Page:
Specialised engines, drivelines, suspension and steering set-ups, and certain structural reinforcements, are the standard fare of the modern hot hatch, and the new Focus RS has them all.
But it also has something that sets it apart even from rivals costing tens of thousands of pounds more: a redesigned shell.
Knowing the RS would be the first fast Focus with all-wheel drive, Ford found room in the budget not only to adopt and modify the rear subframe it once supplied to Volvo for its all-wheel-drive C30s and S40s, but also to engineer in extra torsional body stiffness.
So the steel running between the rear suspension turrets has been thickened, and if you could lift the boot carpet you’d see the ‘lion’s feet’ reinforcements that have been added; you won’t find those on any other model on this platform.
The other key component in the RS’s make-up is the active rear differential, which isn’t a differential at all but a gearset with a pair of independently controlled clutches deployed at key points.
So while the front-mounted power take-off unit can send up to 70 percent of torque to the rear at any time, the rear drive module can then send up to 100 percent of that torque to either of the rear wheels – or, in effect, ‘lock up’ 50/50. The car’s gearing is also set to slightly overspeed the rear wheels relative to the fronts at all times.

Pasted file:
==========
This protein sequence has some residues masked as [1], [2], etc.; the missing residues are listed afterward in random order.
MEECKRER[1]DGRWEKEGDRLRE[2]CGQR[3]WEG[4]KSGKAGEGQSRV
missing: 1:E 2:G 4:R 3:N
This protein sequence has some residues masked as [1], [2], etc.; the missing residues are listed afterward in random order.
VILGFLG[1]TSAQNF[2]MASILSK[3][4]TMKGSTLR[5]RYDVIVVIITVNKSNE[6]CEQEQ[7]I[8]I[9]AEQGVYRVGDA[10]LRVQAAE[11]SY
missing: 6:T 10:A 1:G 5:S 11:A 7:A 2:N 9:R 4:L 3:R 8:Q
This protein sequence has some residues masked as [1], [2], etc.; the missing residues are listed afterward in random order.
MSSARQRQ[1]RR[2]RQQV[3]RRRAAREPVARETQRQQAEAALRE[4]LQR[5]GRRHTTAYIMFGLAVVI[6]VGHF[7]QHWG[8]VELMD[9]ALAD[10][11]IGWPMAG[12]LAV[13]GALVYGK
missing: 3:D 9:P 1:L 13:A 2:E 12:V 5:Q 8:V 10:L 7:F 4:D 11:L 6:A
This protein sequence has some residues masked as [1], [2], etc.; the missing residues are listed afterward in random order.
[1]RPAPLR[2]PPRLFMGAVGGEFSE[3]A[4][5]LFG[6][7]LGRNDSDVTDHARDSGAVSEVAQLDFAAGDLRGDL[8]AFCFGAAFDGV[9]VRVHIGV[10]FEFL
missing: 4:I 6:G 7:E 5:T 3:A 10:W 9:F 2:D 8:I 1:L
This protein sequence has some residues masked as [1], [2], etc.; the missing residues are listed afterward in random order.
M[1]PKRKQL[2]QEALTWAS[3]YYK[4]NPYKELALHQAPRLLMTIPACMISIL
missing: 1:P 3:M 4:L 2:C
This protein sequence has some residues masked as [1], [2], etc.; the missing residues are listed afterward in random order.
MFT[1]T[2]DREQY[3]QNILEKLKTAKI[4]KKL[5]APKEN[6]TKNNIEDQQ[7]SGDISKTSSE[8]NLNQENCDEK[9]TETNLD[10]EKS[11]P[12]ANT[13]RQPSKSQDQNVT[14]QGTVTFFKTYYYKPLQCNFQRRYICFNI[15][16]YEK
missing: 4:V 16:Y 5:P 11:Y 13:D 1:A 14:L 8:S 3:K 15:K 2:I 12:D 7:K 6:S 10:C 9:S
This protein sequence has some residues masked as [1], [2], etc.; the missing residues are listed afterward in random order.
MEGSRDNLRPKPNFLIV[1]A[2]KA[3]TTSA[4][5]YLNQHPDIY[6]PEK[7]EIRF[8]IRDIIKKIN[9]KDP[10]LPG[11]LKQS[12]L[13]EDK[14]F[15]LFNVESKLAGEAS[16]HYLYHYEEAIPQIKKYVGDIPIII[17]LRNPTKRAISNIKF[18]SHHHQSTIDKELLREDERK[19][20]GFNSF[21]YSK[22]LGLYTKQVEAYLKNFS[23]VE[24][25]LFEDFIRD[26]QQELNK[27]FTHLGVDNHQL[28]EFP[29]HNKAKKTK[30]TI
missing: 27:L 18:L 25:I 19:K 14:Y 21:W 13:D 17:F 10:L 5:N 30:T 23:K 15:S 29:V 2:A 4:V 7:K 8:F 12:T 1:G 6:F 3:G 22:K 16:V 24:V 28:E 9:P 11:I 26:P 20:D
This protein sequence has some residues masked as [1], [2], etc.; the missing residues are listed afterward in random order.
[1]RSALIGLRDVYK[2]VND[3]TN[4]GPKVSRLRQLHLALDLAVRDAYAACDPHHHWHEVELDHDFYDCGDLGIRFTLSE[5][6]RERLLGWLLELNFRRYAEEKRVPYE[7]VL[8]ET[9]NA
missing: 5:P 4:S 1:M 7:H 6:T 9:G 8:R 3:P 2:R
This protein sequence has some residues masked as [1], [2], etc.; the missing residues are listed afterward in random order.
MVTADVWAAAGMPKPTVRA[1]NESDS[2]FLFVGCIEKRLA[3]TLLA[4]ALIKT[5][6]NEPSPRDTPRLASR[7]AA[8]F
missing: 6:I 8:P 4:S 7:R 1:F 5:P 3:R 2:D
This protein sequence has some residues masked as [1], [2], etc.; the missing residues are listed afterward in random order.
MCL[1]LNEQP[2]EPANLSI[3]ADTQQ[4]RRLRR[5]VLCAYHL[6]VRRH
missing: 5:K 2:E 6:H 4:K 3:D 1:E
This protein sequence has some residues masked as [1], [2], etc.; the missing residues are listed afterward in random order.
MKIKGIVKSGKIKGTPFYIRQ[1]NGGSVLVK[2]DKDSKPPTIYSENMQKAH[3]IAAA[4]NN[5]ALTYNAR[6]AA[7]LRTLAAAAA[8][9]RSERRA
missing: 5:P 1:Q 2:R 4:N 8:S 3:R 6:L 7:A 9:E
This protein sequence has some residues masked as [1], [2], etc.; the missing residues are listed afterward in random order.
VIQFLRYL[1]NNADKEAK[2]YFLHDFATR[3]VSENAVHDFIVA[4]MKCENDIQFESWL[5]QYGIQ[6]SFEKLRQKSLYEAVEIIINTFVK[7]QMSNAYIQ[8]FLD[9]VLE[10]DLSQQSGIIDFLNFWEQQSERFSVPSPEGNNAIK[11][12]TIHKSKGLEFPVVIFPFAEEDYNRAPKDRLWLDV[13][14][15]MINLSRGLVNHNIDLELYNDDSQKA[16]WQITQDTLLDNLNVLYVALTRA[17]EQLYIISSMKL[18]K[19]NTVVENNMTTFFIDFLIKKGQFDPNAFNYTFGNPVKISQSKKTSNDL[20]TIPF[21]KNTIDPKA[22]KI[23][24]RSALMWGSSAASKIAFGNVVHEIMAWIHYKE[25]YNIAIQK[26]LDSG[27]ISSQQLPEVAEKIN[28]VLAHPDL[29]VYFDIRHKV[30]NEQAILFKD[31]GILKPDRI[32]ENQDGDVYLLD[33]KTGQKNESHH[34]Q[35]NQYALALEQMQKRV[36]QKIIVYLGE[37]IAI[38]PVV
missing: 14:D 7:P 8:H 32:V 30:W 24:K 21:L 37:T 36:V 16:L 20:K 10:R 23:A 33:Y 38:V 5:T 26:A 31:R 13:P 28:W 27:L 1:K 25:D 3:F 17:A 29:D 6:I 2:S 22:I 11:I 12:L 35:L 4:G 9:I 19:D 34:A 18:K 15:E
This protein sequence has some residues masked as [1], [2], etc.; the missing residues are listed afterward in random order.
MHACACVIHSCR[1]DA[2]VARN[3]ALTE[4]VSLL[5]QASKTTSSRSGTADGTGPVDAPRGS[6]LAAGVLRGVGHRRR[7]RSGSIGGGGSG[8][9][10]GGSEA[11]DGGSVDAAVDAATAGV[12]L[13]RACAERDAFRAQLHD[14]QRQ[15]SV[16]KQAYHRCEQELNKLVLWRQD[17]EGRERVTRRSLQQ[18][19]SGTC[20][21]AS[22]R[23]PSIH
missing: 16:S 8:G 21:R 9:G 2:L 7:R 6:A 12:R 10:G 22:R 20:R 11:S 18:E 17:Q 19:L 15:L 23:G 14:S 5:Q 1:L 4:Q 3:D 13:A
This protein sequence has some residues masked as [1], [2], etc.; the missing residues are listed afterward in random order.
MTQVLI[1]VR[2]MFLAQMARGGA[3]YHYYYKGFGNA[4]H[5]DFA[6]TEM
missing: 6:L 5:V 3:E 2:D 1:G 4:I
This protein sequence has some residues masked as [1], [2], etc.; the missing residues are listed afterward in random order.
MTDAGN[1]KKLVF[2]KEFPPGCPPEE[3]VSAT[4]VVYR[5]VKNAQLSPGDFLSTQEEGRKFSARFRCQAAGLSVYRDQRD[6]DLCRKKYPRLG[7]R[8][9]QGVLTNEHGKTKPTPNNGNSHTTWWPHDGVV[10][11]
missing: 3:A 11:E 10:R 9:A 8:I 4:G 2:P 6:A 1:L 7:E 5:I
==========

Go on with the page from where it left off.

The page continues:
Suspension springs are 33 percent firmer than those of a Focus ST up front and 38 percent at the rear. Tenneco adaptive dampers are standard, allowing Ford to increase the damper rate by 40 percent in Sport and Track modes. Power steering is electromechanical and at a fixed rate with two turns lock to lock.
A hot hatch’s engine is typically where this section would start, but it says much about the depth of Ford’s investment in the RS’s hardware that a turbocharged 2.3-litre engine developed from that of the Mustang, redeveloped by Cosworth and making 345bhp and 325lb ft (the latter lifted by an overboost function) doesn’t get a mention until the end.